Whether sifting through sand, or scrambling over a rocky shore, it's about finding treasures in every day. 

My New Buddies: Sandpipers

Several species of sandpiper in flight.

This is the first time that I have spent time with the dainty sandpipers. They are delicate little feather puffs, and make tiny peeping sounds as they work the winrow of seaweed and wood bits pushed up by the tide. Those vocalizations gave the small sandpipers their nickname: peeps. Their long beaks probe and pick up amphipods, also called sand fleas or sand hoppers, and other small bits of food.

The dark legs, tiny size, and long, slightly down-curved beak suggest that this is a Western sandpiper (Calidris mauri).

There must be a really tasty morsel under there!

Now I could claim that I used some photographer prowess and a gigantic lens to take pictures of these cautious and tiny birds, but it would be a lie. I sat down and let the tide come in, bringing the birds with it. The birds got used to me sitting quietly, clicking now and then, and may have actually used me for cover.

The sandpipers kept an alert eye on the sky. When a raven flew anywhere near them they took flight until the corvid left.

The sandpipers tilted their heads often, watching the sky for predatory birds.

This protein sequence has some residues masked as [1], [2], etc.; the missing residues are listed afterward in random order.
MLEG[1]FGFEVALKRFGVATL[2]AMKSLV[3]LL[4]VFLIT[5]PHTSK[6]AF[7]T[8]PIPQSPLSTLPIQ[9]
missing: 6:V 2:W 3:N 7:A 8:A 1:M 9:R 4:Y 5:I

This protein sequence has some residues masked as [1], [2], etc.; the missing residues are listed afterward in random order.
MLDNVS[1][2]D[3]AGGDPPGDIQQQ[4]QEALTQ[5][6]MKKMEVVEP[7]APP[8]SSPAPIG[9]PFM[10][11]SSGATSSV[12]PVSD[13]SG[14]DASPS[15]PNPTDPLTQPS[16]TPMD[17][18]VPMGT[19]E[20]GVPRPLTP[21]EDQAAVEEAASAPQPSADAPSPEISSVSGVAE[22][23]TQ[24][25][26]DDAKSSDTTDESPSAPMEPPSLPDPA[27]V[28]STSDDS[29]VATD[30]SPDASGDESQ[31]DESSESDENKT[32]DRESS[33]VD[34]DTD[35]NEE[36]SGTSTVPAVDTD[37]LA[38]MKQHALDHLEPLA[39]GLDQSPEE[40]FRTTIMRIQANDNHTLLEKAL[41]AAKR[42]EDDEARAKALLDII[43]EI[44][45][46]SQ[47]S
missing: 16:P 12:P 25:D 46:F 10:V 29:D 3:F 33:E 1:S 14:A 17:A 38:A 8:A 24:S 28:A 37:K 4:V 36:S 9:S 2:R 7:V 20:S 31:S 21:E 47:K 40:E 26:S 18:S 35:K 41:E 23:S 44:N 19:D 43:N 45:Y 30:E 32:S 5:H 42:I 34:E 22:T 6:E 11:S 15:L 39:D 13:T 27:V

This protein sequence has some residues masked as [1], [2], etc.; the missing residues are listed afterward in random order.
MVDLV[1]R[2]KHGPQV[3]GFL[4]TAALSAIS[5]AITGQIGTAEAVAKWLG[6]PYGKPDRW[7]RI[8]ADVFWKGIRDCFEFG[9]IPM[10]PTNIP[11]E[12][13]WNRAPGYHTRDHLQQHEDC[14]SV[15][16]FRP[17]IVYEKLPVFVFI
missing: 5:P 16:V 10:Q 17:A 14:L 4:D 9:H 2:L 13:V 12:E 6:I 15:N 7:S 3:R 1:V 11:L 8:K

Sandpipers, brown side.

Sandpipers, white side. Hmmm, reminds me of Halibut.

But when the birds got close to me the ravens didn't fly over as much. Humans may be a source of picnic crumbs for ravens to lunch on, but wild country ravens usually keep their distance until the people leave. City ravens are a different bird, aren't they?

Once an immature bald eagle flew over and that was not cool with the sandpipers at all.

E-ew, it must be just about molting time. That eagle is looking pretty ratty.

Western Sandpiper (Calidris mauri)

The sandpipers became comfortable enough to nap and preen right in front of me. Some of the sandpiper species are among the birds able to sleep with half of their brain at a time. These guys really can sleep with one eye open.

Sandpiper napping with one eye open.

There was a semipalmated plover hanging with the sandpipers. The plover took about an hour longer to get used to this big, clicking creature sitting on the beach.

Semipalmated plover (Charadrius semipalmatus) and two sandpipers.

This took place at Memorial Beach on the north end of Prince of Wales Island - one of my fave places in the whole wide world. There's no limit on favorite places right?

Memorial Beach on the north end of Prince of Wales Island in Southeast Alaska.

Down the beach there was another flock, and they were flying more often. I wandered down there to visit.

A Western Sandpiper among the larger Dunlins.

Dunlins, also called red-backed sandpipers, were mixed with the peeps in that flock.

Dunlin (Calidris alpina)

 Here's some more images of my little buddies. I hope that you enjoy them.

May your day take flight!

Alaska Beachcomber

There are lots more bird posts in the Alaskan Critters index!

More on Memorial Beach on Prince of Wales Island: